Tiny dancer with Down syndrome charms while battling cancer

June 11, 2019
Freddie Taylor dances with his mother, Joanne Taylor, in their room at MUSC Children's Health. Photos by Sarah Pack

Freddie Taylor gets a big smile on his face while he dances with his mom and dad to the Bruno Mars hit, “Uptown Funk.”

“Saturday night and we in the spot, don’t believe me just watch,” the song goes, playing from a small speaker in his hospital room at MUSC Children’s Health.

Freddie, who has Down syndrome and is battling leukemia, finds himself unexpectedly in the spotlight these days. A Charleston, South Carolina, TV news report featured his mother’s request for cards to celebrate Freddie’s third birthday, which is June 14. “He loves opening stuff,” Joanne Taylor says. “That’s why I got the card thing going.”

Freddie Taylor and his dad, Fred Taylor 
Freddie takes a nap while his father, Fred Taylor, watches over him.

People touched by her request and Freddie’s adorable face are responding – not just in the Charleston area, but well beyond. “Teachers are having their classes make cards for him. There was a lady from Hawaii who messaged me and said, ‘Aloha, our kids want to make him a card.’ I think that’s so cool.”

It’s part of a larger effort by the James Island family to connect with others as they deal with Freddie’s cancer treatments and weeks in the hospital. Freddie is holding up remarkably well for a little boy stuck inside most of the time for more than 50 days. “He still wakes up pretty happy every day. He’s fun. He’s outgoing, silly, stubborn,” his mother says.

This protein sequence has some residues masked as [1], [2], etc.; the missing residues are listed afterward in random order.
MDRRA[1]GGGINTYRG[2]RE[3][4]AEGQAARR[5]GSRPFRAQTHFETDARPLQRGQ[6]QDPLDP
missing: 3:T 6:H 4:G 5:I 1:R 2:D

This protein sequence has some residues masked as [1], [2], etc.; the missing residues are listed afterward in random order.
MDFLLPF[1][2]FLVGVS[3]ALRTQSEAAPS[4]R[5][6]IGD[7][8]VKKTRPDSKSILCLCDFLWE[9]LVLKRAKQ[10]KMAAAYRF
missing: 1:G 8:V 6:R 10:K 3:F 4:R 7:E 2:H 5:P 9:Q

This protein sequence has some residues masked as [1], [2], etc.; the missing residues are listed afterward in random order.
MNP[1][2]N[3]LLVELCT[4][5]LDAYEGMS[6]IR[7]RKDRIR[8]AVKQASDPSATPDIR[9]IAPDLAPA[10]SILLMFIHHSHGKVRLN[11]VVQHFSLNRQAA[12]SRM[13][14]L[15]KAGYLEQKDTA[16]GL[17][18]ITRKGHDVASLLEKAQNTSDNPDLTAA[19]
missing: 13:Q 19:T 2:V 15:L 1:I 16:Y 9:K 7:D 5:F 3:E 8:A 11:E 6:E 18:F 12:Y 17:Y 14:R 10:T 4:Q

She spends most nights in his bed with him so the 2-year-old won’t get scared. His firefighter/ paramedic dad visits when he has time off.

Taylor says kids with Down syndrome run a higher risk of developing leukemia. Doctors diagnosed Freddie with the blood cancer in January. “He has B-cell acute lymphoblastic leukemia.”

The Cancer Program at MUSC Children’s Health is the largest and most comprehensive kids’ cancer center in South Carolina, ranked as a “best hospital” for pediatric cancer for three years in a row by U.S. News & World Report.

It’s where Freddie will go through three years of treatments. “He’s doing so well right now,” his mother says. “I think mid-July is when we’ll be done this round.”

Sign in Freddie Taylor's hospital room 
Freddie's nurse assistant knows what's on her 2-year-old patient's agenda for the day: a dance party.

While the family is very grateful for the cards and birthday wishes for Freddie, they also hope people take away another message from their situation: Reach out. Ask for support if you need it, and support others who need to hear from you. “I know people always say, ‘I didn’t want to bother you.’ It doesn’t bother me. Please keep checking. Even if it’s just a ‘Hi, I’m thinking of you.’”

And celebrate with others when you can, even if it’s in a hospital. Freddie’s parents play “Uptown Funk” on his way back to his room from treatments. It can be infectious, his mother says. “He has all the nurses and the doctors dancing when we go down the halls.”

About the Author

Helen Adams

Keywords: Cancer, Pediatrics